In Judaism, many of the laws that regulate our behavior are protective layers against our own weaknesses.

Of course, in today’s world the lines between work and socializing are increasingly blurred, which makes following these guiding principles much trickier. After all, certain things are expected in the professional world that can cross that safety line, and Jews who are trying to adhere to mitzvot have to make decisions every day that test how they will be perceived by colleagues, and perhaps their chances for professional advancement. For example, you want to avoid a gathering at a bar after work to celebrate the completion of a project, will you be seen as anti-social? And if you are seen as anti-social, might you be passed over for a promotion? These and other situations are ones that many Jews wrestle with regularly.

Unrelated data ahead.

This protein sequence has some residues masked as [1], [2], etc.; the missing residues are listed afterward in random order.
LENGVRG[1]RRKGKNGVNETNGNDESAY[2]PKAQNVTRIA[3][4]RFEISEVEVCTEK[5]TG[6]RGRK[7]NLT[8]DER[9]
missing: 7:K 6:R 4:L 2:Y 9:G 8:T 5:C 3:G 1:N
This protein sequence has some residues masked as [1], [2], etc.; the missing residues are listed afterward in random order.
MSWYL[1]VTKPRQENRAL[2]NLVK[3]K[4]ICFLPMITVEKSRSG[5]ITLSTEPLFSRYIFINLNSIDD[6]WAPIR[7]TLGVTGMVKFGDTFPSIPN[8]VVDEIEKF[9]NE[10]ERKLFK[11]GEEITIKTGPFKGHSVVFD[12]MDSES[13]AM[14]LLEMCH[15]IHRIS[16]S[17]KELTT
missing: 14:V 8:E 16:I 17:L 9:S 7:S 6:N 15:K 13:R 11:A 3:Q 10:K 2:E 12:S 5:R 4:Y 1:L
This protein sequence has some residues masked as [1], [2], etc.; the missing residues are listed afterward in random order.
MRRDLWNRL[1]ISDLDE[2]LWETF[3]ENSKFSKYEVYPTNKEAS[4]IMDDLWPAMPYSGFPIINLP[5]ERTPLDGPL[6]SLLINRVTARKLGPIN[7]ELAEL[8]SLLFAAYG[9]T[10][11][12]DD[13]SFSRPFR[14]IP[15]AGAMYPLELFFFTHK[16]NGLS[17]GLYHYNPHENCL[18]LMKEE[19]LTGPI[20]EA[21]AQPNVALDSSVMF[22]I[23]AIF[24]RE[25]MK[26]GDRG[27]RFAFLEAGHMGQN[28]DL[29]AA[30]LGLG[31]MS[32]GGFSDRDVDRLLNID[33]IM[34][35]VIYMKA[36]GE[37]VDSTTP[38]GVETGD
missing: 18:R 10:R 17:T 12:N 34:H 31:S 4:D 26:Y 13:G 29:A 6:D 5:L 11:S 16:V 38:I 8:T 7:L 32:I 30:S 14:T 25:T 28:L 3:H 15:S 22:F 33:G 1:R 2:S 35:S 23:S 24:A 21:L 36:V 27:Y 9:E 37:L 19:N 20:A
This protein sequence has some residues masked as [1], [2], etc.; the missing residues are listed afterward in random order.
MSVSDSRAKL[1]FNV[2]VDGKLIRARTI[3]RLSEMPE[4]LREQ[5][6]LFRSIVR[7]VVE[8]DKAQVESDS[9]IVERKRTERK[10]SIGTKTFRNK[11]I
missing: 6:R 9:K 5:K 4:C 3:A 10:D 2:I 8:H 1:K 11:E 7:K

There’s a famous saying that "fences make good neighbors," and that aphorism is very apt here. In Judaism, many of the laws that regulate our behavior are protective layers against our own weaknesses. They are a tacit acknowledgment that even good men and women can find themselves in situations where they will be vulnerable to human weakness, or exploitative behavior by someone who might one day become either the accuser or the accused. In Jewish parlance, these measures are often known as "fences," and it’s easy to see why. If Herman Cain or any of the women who have accused him of inappropriate or exploitative behavior had stayed behind the “fence,” they might have remained friendly acquaintances instead of hostile adversaries.

Herman Cain is only the latest in an ongoing parade of influential or famous men to be accused of sexual impropriety, and others are sure to follow. And with an increasingly slippery definition of what constitutes “inappropriate” behavior, we can’t rely even on these “fences” to offer a fool-proof guarantee against allegations like this. For that, we’d need more of a Berlin Wall, which creates a different kind of repression.